No matter where you live, there are a number of ways you can save water in the house you already have. There are many excellent environmental reasons for doing this, but you’ll also benefit from something much more tangible – you’ll save money.
When it comes to saving water around the home, there are three basic approaches :
- reduce the amount of water you use
- repair leaking plumbing fixtures
- reuse household water
Lets take a look at each of these.
Reduce the amount of water you use
This one is perhaps the most obvious – simply use less. However, as the idea is to use less water without reducing your standard of living, it takes a little thought. After all, water is very much a part of our lives now.
Reduce the amount used for bathing : Whenever possible, opt for a shower rather than a bath (of course an occasional long, hot bath is great – but think of it as a rare treat, not a daily necessity). Try to keep the showers down to a reasonable time – 4 or 5 minutes.
NB : Some low-flow shower heads are also well worth considering. As they vary quite a bit, try out a few whenever you get the chance (when you’re staying in a hotel, at the airport, at a friend’s house). The good ones are virtually indistinguishable from standard shower heads, but use much less water. It’s worth the effort.
Shower with one of your children, or bathe two of them together : Naturally this will depend on several things, but if the option is there; take it. You’ll use much less water.
Reduce the amount used for washing clothes : If you’re in the market for a new washing machine, consider the most water-efficient model available. Although it will most likely cost a little more to begin with, you’ll be saving money for many years to come.
NB : Front-loading machines are generally more water and power efficient than their top-loading cousins (although there are exceptions).
Reduce the amount used for washing clothes, using your existing machine : Not ready for a new machine? There are still things you can do. Try these :
- skip additional rinse cycles
- if the machine has a ‘save suds’ option, do a couple of loads
- use the economy cycle when available
- try to avoid washing one thing at a time – if you urgently need to clean something, put a few other things in with it
Reduce the amount used for flushing the toilet : Once again, if you’re in the market for a new loo; you have a range of options available. Low-flush, dual-flush, composting and so on. Your choice really comes down to price, availability, and the one you most like the look of. It’s a personal thing.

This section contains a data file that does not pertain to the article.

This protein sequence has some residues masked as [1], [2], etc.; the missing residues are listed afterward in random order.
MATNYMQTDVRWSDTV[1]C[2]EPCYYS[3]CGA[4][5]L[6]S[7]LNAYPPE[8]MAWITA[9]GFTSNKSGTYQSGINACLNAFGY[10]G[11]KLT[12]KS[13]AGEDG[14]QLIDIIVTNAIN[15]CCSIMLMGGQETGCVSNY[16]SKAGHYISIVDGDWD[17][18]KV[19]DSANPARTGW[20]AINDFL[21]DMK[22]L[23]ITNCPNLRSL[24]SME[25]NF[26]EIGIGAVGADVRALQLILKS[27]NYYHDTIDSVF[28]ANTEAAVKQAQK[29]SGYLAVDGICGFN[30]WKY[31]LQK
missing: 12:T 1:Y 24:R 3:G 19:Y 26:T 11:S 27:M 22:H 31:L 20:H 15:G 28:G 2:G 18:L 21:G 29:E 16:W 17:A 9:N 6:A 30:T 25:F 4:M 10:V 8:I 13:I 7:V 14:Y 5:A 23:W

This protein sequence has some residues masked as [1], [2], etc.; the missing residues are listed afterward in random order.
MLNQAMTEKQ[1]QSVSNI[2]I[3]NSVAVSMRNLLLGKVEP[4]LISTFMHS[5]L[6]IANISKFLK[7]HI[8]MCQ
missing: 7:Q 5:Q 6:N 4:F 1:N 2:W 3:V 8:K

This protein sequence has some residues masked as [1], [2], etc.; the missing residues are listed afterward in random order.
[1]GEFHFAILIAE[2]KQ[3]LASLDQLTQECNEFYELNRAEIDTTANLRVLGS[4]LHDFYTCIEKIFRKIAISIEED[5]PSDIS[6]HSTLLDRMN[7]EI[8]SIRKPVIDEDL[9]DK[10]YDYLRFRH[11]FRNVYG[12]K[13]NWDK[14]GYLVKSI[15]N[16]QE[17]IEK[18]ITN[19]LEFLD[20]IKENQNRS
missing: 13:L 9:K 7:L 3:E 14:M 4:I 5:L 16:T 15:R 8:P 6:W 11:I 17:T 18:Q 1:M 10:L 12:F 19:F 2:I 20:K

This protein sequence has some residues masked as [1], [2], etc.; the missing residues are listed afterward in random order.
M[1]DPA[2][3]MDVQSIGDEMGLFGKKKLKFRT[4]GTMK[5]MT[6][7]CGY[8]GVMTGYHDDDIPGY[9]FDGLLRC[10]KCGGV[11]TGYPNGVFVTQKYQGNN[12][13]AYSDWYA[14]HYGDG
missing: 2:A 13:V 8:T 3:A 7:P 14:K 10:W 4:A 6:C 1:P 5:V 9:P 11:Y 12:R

That said, if you’re about to go bathroom shopping; begin by looking at the dual-flush options. Good water savings, and a massive variety of styles.
Reduce the amount of water used for flushing the existing toilet : Perhaps you’re renting, or there’s simply nothing wrong with the toilet you already have. There are still a couple of things you can do.
- put a plastic bottle (filled with water) in the cistern – you’ll use less water per flush. Alternately, anything of a similar size and weight is fine; you can just use a brick.
- there are many devices available which will control the length of each flush. The toilet is flushed only for the length of time the button is held down – much easier to control. These are cheap – starting at around $10.
Repair leaking plumbing fixtures
A dripping tap or toilet is not only incredibly annoying to listen to; it can waste around 200 litres per day. That adds up in a hurry.
Fortunately they’re often quite easy to fix. If you’re DIY-inclined, take a look at the following video which demonstrates the process of fixing a leaky tap.
NB : If the problem is simply that the faucet is never turned off properly, just take a look at some of the newer handles on offer. There’s no need to replace the whole thing.
Reuse household water
There are many, many ways in which to do this. If you’re keen to set up your own greywater system, great. You’ll love next week’s article.
Even without going that far, however, there are still things you can do. And these really do make a difference.
Collect the cold shower water : I’m sure you know the drill. When it’s time to take a shower, you turn it on and wait for it to warm up. In the meantime, a considerable amount of perfectly good cold water goes down the drain.
Simply grab a bucket and collect the water before it warms up. After your shower, just pour the cold stuff on the garden.
NB : Enjoying a bath? Keep the bucket handy, and when the water cools down; again pour it on the garden.
Redirect the washing machine excess : Once washing machines use their water, the excess is simply thrown down the drain. Instead of the short, flexible pipe which does this; attach a longer garden hose and direct the water to the desired location.
Many dehumidifiers afford the same possibility.
Other ways to save water around the house
Although there are several ideas above, there are actually a number of other ways to save water in your home. A few things to consider :
- use the economy setting on your dishwasher
- only use the dishwasher when it’s full (for small or single-person households, the split drawer options are great)
- fill the kettle only as much as you need at the time (more kettle-centric ideas here)
- when peeling or washing vegetables, use a water-filled bowl rather than a running tap
- when brushing your teeth, turn the water on/off as required (rather than leave it running)
- install aerators in kitchen and bathroom taps
Final thought on saving water around the house
These changes really do work. As an example, a report released recently noted that Sydneysiders now use less water than in 1974 – despite the population growth. That’s a massive reduction.
This is the fourth article in this series on Saving Water. If you missed the previous pieces, you can grab them here :